“We promise not to screw it up,” Mayer said candidly, speaking about the acquisition.
“Tumblr is incredibly special and has a great thing going. We will operate Tumblr independently. David Karp will remain CEO. The product roadmap, their team, their wit and irreverence will all remain the same as will their mission to empower creators to make their best work and get it in front of the audience they deserve.”
“Yahoo! will help Tumblr get even better, faster,” Mayer said.
So, why did Yahoo want Tumblr? With more than 300 million monthly unique visitors and 120,000 signups every day, Tumblr is one of the fastest-growing media networks in the world, Yahoo said.
Moreover, the social blogging platform has a strong mobile reach, with half of its users making use of the mobile app.
The $1.1 billion acquisition comes after the French government recently blocked a deal between Yahoo and Dailymotion, which would have seen the Internet company buy the video site for a much smaller $300 million.
Dailymotion attracts 112 million users to its site each month.
Social is not cheap
Yahoo’s Tumblr acquisition adds to the growing list of social messaging, blogging and network sites that have commanded a premium price for its technology, user-base and content.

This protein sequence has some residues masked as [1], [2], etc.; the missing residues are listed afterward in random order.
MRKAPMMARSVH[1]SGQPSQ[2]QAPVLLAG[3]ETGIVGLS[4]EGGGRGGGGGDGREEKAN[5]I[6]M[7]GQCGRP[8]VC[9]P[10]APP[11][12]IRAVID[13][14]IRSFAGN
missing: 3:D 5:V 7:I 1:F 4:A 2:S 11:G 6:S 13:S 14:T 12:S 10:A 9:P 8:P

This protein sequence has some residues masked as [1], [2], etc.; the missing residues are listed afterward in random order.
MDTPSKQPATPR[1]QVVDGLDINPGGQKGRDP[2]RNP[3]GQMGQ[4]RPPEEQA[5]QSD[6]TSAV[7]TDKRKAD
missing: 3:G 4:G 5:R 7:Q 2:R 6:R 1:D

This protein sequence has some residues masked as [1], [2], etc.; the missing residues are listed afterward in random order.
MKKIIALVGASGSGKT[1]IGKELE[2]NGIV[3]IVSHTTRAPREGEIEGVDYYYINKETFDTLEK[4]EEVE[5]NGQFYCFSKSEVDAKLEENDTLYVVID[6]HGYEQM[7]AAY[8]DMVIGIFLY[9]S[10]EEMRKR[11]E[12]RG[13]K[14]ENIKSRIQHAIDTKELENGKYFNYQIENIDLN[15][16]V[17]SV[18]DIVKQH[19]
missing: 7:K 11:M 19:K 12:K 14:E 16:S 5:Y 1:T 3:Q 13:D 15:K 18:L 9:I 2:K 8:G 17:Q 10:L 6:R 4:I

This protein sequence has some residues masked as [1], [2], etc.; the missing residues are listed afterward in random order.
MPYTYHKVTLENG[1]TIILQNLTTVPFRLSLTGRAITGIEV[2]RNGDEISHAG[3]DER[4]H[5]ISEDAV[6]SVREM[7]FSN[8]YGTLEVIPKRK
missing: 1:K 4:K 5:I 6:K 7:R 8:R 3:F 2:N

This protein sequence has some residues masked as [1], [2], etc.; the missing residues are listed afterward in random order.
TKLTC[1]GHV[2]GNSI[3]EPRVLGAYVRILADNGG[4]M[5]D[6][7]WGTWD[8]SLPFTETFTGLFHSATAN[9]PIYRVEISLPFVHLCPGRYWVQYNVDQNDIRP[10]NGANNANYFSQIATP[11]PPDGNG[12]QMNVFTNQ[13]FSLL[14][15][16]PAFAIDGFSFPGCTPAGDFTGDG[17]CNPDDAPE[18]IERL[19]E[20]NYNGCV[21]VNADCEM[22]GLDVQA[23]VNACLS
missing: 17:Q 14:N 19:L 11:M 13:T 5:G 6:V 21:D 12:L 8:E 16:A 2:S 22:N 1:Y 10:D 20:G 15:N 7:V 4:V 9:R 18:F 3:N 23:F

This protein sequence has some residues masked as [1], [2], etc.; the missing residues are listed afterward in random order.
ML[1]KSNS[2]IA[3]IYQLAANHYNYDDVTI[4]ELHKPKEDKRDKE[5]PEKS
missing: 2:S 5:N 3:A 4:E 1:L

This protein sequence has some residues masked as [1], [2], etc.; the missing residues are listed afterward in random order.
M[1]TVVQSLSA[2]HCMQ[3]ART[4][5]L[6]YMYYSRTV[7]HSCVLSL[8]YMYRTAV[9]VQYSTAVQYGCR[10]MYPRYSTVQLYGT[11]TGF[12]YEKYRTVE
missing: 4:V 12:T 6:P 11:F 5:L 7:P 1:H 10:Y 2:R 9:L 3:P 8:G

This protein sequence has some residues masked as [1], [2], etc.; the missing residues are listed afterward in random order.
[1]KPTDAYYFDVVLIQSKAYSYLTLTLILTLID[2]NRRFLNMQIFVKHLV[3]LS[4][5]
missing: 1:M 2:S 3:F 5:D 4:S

In 2006, Internet giant, Google, paid over $1.6 billion to acquire YouTube – a buy which has to-date proven to be a great success for the company, drawing in over 1 billion eyes to its extensive video library (and, of course, Google’s ads).
The price Microsoft agreed to pay for the company was 32 times Skype’s operating profits at the time, making it the largest acquisition the software company has made – a move which shocked many analysts.
However, it was in April 2012 with Facebook’s acquisition a photo-sharing and image editing application, Instagram – which was sold for a $1 billion ($715 million after Facebook’s stock drop) – that raised many eyebrows.
At the time of the buyout, Instagram‘s user base was around 30 million users; over the past year, the app has become its own bona-fide social network, catering to over 100 million users.
But despite having a big daddy in Facebook, the company has given no clear path to monetising its wares and delivering some kind of return.
|Skype||Microsoft||$8.5 billion||2011||280 million|
|YouTube||$1.65 billion||2006||1 billion|
|Tumblr||Yahoo||$1.1 billion||2013||180 million|
|$1.0 billion||2012||100 million|
|MySpace||Specific Media||$35 million||2011||25 million|
|Mxit||World of Avatar||$40 million (R380 million)||2011||7 million|
However, the real value of social networks is a tricky thing to determine and maintain – something which Rupert Murdoch’s NewsCorp learned the hard way. With its wallet.
In 2003, NewsCorp bought popular social network MySpace for close to $600 million. With the advent of Facebook and other social media, MySpace faced a decline in user numbers and when NewsCorp sold the property to Specific Media – headed by Justin Timberlake – the site commanded a price tag of only $35 million.